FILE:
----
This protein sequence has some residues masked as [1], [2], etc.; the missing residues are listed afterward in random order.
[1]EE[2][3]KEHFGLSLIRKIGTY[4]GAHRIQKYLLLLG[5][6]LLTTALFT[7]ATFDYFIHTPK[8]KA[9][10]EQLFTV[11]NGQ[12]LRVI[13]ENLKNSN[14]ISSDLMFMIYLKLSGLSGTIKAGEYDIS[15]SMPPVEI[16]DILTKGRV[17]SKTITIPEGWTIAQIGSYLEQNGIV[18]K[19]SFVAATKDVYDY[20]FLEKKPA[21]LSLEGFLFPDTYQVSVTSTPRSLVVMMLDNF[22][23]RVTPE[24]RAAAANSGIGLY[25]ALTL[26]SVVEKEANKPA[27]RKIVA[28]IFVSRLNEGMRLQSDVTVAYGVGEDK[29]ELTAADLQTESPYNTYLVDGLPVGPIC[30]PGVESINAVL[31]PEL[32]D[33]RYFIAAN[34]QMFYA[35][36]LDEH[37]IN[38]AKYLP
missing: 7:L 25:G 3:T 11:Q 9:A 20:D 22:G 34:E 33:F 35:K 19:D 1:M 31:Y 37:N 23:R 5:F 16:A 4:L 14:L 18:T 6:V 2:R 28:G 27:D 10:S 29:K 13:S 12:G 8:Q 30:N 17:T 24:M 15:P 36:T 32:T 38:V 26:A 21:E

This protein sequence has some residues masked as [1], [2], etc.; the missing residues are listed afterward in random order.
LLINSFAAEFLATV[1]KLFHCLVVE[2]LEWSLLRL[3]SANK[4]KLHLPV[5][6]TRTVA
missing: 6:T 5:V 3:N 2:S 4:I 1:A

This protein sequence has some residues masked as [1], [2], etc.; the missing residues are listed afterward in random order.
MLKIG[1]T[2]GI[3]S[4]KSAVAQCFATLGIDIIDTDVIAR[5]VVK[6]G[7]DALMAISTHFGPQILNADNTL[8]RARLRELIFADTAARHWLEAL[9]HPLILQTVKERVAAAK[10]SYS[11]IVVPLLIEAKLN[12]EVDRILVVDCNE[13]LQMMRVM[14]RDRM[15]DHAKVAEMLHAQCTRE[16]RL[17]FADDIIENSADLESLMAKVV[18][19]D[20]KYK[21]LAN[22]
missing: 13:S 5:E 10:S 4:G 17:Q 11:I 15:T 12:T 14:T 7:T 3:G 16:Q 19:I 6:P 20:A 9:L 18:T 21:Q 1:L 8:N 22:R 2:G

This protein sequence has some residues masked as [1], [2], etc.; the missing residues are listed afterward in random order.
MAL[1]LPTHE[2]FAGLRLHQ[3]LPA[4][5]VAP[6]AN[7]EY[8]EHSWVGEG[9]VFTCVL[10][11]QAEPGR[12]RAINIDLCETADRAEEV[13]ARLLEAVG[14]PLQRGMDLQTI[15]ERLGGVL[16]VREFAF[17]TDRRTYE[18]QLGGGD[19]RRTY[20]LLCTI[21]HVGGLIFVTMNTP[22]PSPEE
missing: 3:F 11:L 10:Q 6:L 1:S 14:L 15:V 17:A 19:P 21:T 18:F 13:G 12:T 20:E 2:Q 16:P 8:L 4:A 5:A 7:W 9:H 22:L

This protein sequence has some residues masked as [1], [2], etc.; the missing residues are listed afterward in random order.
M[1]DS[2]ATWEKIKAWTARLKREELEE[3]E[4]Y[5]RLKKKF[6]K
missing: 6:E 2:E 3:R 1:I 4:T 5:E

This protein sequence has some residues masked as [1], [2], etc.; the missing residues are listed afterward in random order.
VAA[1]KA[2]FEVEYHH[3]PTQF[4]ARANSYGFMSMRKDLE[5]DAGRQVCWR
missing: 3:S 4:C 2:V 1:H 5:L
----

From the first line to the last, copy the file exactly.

This protein sequence has some residues masked as [1], [2], etc.; the missing residues are listed afterward in random order.
[1]EE[2][3]KEHFGLSLIRKIGTY[4]GAHRIQKYLLLLG[5][6]LLTTALFT[7]ATFDYFIHTPK[8]KA[9][10]EQLFTV[11]NGQ[12]LRVI[13]ENLKNSN[14]ISSDLMFMIYLKLSGLSGTIKAGEYDIS[15]SMPPVEI[16]DILTKGRV[17]SKTITIPEGWTIAQIGSYLEQNGIV[18]K[19]SFVAATKDVYDY[20]FLEKKPA[21]LSLEGFLFPDTYQVSVTSTPRSLVVMMLDNF[22][23]RVTPE[24]RAAAANSGIGLY[25]ALTL[26]SVVEKEANKPA[27]RKIVA[28]IFVSRLNEGMRLQSDVTVAYGVGEDK[29]ELTAADLQTESPYNTYLVDGLPVGPIC[30]PGVESINAVL[31]PEL[32]D[33]RYFIAAN[34]QMFYA[35][36]LDEH[37]IN[38]AKYLP
missing: 7:L 25:G 3:T 11:Q 9:A 20:D 22:G 34:E 33:F 35:K 19:D 1:M 31:Y 37:N 23:R 5:F 16:A 4:L 14:L 18:T 6:V 2:R 28:G 27:D 10:S 29:K 13:S 12:G 8:Q 30:N 17:T 24:M 15:P 36:T 32:T 38:V 26:A 21:E

This protein sequence has some residues masked as [1], [2], etc.; the missing residues are listed afterward in random order.
LLINSFAAEFLATV[1]KLFHCLVVE[2]LEWSLLRL[3]SANK[4]KLHLPV[5][6]TRTVA
missing: 6:T 5:V 3:N 2:S 4:I 1:A

This protein sequence has some residues masked as [1], [2], etc.; the missing residues are listed afterward in random order.
MLKIG[1]T[2]GI[3]S[4]KSAVAQCFATLGIDIIDTDVIAR[5]VVK[6]G[7]DALMAISTHFGPQILNADNTL[8]RARLRELIFADTAARHWLEAL[9]HPLILQTVKERVAAAK[10]SYS[11]IVVPLLIEAKLN[12]EVDRILVVDCNE[13]LQMMRVM[14]RDRM[15]DHAKVAEMLHAQCTRE[16]RL[17]FADDIIENSADLESLMAKVV[18][19]D[20]KYK[21]LAN[22]
missing: 13:S 5:E 10:S 4:G 17:Q 11:I 15:T 12:T 14:T 7:T 3:G 16:Q 19:I 6:P 20:A 9:L 18:T 21:Q 1:L 8:N 22:R 2:G

This protein sequence has some residues masked as [1], [2], etc.; the missing residues are listed afterward in random order.
MAL[1]LPTHE[2]FAGLRLHQ[3]LPA[4][5]VAP[6]AN[7]EY[8]EHSWVGEG[9]VFTCVL[10][11]QAEPGR[12]RAINIDLCETADRAEEV[13]ARLLEAVG[14]PLQRGMDLQTI[15]ERLGGVL[16]VREFAF[17]TDRRTYE[18]QLGGGD[19]RRTY[20]LLCTI[21]HVGGLIFVTMNTP[22]PSPEE
missing: 3:F 11:L 10:Q 6:L 1:S 14:L 15:V 17:A 19:P 21:T 18:F 13:G 12:T 20:E 2:Q 16:P 8:L 4:A 5:A 7:W 9:H 22:L

This protein sequence has some residues masked as [1], [2], etc.; the missing residues are listed afterward in random order.
M[1]DS[2]ATWEKIKAWTARLKREELEE[3]E[4]Y[5]RLKKKF[6]K
missing: 6:E 2:E 3:R 1:I 4:T 5:E

This protein sequence has some residues masked as [1], [2], etc.; the missing residues are listed afterward in random order.
VAA[1]KA[2]FEVEYHH[3]PTQF[4]ARANSYGFMSMRKDLE[5]DAGRQVCWR
missing: 3:S 4:C 2:V 1:H 5:L